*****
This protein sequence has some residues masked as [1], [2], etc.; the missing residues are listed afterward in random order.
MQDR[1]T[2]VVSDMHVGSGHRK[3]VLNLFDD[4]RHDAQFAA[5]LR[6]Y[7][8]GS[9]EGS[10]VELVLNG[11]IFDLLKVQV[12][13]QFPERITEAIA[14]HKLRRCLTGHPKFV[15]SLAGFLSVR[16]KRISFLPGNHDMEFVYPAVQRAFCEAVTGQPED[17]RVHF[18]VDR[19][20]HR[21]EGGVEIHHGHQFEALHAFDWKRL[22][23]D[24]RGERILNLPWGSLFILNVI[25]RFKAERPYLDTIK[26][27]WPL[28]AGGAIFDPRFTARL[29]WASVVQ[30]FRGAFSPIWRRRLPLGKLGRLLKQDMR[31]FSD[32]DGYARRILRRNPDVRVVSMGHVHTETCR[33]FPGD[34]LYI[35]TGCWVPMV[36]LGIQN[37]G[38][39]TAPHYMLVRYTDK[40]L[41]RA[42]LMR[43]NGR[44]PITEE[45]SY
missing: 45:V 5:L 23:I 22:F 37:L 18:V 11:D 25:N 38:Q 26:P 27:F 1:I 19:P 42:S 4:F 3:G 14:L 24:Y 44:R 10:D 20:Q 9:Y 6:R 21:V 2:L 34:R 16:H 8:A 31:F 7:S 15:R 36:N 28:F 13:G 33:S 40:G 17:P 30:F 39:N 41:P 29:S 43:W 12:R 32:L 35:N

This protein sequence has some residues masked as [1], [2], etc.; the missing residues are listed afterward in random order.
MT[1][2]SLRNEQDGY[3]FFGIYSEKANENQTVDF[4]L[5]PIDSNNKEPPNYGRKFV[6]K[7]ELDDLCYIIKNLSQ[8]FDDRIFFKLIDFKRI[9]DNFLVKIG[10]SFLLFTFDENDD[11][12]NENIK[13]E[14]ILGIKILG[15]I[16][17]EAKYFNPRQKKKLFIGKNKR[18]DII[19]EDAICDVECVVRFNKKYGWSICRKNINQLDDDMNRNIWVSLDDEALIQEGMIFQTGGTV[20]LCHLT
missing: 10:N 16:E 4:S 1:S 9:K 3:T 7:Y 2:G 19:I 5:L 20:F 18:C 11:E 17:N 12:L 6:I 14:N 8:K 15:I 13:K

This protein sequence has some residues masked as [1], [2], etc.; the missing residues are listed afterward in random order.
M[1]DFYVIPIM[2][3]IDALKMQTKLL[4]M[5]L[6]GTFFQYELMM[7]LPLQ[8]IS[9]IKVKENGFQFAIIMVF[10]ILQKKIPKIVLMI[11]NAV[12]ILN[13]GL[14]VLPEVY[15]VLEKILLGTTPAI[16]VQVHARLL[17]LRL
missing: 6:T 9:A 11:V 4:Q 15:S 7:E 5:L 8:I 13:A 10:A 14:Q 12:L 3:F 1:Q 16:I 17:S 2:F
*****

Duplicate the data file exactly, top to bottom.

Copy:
This protein sequence has some residues masked as [1], [2], etc.; the missing residues are listed afterward in random order.
MQDR[1]T[2]VVSDMHVGSGHRK[3]VLNLFDD[4]RHDAQFAA[5]LR[6]Y[7][8]GS[9]EGS[10]VELVLNG[11]IFDLLKVQV[12][13]QFPERITEAIA[14]HKLRRCLTGHPKFV[15]SLAGFLSVR[16]KRISFLPGNHDMEFVYPAVQRAFCEAVTGQPED[17]RVHF[18]VDR[19][20]HR[21]EGGVEIHHGHQFEALHAFDWKRL[22][23]D[24]RGERILNLPWGSLFILNVI[25]RFKAERPYLDTIK[26][27]WPL[28]AGGAIFDPRFTARL[29]WASVVQ[30]FRGAFSPIWRRRLPLGKLGRLLKQDMR[31]FSD[32]DGYARRILRRNPDVRVVSMGHVHTETCR[33]FPGD[34]LYI[35]TGCWVPMV[36]LGIQN[37]G[38][39]TAPHYMLVRYTDK[40]L[41]RA[42]LMR[43]NGR[44]PITEE[45]SY
missing: 45:V 5:L 23:I 22:F 37:L 18:V 11:D 25:N 38:Q 26:P 27:F 1:I 19:P 42:S 4:F 3:G 14:L 24:Y 44:R 10:D 20:Q 9:Y 6:R 21:V 2:L 34:R 16:H 8:A 31:F 7:S 15:R 36:N 28:F 13:G 33:S 40:G 17:P 30:F 39:N 41:P 29:S 43:W 12:R 32:L 35:N

This protein sequence has some residues masked as [1], [2], etc.; the missing residues are listed afterward in random order.
MT[1][2]SLRNEQDGY[3]FFGIYSEKANENQTVDF[4]L[5]PIDSNNKEPPNYGRKFV[6]K[7]ELDDLCYIIKNLSQ[8]FDDRIFFKLIDFKRI[9]DNFLVKIG[10]SFLLFTFDENDD[11][12]NENIK[13]E[14]ILGIKILG[15]I[16][17]EAKYFNPRQKKKLFIGKNKR[18]DII[19]EDAICDVECVVRFNKKYGWSICRKNINQLDDDMNRNIWVSLDDEALIQEGMIFQTGGTV[20]LCHLT
missing: 10:N 16:E 4:S 1:S 9:K 3:T 7:Y 2:G 19:I 5:L 20:F 18:C 11:E 17:N 12:L 6:I 14:N 8:K 15:I 13:K

This protein sequence has some residues masked as [1], [2], etc.; the missing residues are listed afterward in random order.
M[1]DFYVIPIM[2][3]IDALKMQTKLL[4]M[5]L[6]GTFFQYELMM[7]LPLQ[8]IS[9]IKVKENGFQFAIIMVF[10]ILQKKIPKIVLMI[11]NAV[12]ILN[13]GL[14]VLPEVY[15]VLEKILLGTTPAI[16]VQVHARLL[17]LRL
missing: 6:T 9:A 11:V 4:Q 15:S 7:E 5:L 8:I 13:A 10:A 14:Q 12:L 3:F 1:Q 16:I 17:S 2:F